The news is breaking at dizzying speed, and we’re on top of it. Let’s dive in!
Impeachment resolution passes
The House of Representatives voted to formally authorize the impeachment inquiry in a 232-196 vote. All Republicans and two Democrats voted against the measure. The resolution, H.R.660, outlines the procedures going forward and sets the stage for a more public-facing investigation.
It puts Rep. Adam Schiff (D-CA), Chairman of the House Intelligence Committee, in the driver’s seat for much of the inquiry. Schiff and ranking minority member Rep. Devin Nunes (R-CA) will lead the questioning in the public hearings for “equal specified periods of longer than five minutes,” but not exceeding 45 minutes. Schiff is also authorized to make transcripts of closed-door depositions public with the appropriate redactions.
The resolution also directs the Intelligence Committee to issue a report on its findings and recommendations and send it to the House Judiciary Committee, which will contemplate possible articles of impeachment. During this phase, the president’s lawyers will be able to receive evidence, attend sessions and hearings when evidence is presented, question witnesses, and respond to opposing arguments. Once the Judiciary Committee votes on any articles of impeachment, it will send its report to the full House for a vote.
In the midst of the debate around the impeachment resolution, House impeachment investigators were questioning Tim Morrison – the current National Security Council (NSC) advisor on Russia and Europe – behind closed doors. In testimony lasting more than eight hours, Morrison corroborated Ambassador Bill Taylor’s account that Trump conditioned military aid from Ukraine on President Zelensky announcing an investigation of the Bidens and the 2016 election. However, according to CNN’s report, Morrison said he was “not concerned” that “anything illegal” was discussed on the infamous July 25 call between Trump and Zelensky. On the eve of his deposition, Morrison reportedly told colleagues that he plans to resign from his position in the White House and return to the private sector.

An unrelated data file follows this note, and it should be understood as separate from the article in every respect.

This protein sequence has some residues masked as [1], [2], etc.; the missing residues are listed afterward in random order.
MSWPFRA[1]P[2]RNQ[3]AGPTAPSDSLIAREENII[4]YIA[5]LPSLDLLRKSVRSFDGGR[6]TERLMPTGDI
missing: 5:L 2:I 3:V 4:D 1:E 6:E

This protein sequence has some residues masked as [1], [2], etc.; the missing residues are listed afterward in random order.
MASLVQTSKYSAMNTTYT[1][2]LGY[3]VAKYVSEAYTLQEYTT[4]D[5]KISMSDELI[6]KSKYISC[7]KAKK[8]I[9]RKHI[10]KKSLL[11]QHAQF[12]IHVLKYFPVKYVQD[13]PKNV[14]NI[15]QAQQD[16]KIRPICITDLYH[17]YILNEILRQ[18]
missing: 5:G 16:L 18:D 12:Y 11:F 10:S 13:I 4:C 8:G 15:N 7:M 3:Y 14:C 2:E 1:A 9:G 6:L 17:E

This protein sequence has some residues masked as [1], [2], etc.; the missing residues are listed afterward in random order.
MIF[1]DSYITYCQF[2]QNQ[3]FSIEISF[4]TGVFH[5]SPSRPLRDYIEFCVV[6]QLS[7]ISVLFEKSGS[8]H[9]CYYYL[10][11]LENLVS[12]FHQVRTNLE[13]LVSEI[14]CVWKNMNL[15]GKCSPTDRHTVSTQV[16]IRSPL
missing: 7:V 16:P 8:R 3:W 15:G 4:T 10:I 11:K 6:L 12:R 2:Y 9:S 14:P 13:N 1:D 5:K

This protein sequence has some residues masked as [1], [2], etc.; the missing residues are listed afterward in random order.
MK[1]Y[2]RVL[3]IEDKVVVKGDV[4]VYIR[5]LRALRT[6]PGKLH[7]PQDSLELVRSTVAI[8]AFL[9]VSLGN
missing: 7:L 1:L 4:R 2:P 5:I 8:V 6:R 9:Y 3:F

The top Ukraine expert on the NSC, Lt. Col. Alexander Vindman, testified before House impeachment investigators for over 10 hours on Tuesday, telling lawmakers that he saw a clear quid pro quo in place before the July 25 phone call, describing a July 10 incident in which Ambassador to the European Union Gordon Sondland told Ukrainian officials that a meeting with President Trump was contingent on “Ukraine delivering specific investigations” into the 2016 election and the Bidens. Vindman said he told Sondland that “his statements were inappropriate” and proceeded to report his concerns to NSC lawyer John Eisenberg.
Vindman was also listening in on Trump’s July 25 phone call with Zelensky and was involved in the creation of the rough transcript of the conversation. Despite his attempts to correct the transcript, Vindman testified that the readout omitted key parts of the discussion, such as Trump’s assertion that there were tapes of Joe Biden discussing corruption in Ukraine. This revelation contradicts Trump’s repeated insistence that the transcript documented the call word-for-word. Vindman again told NSC lawyer Eisenberg of his concerns that the pressure on Ukraine was inappropriate, leading Eisenberg to suggest that the rough transcript be moved to a highly classified server with restricted access.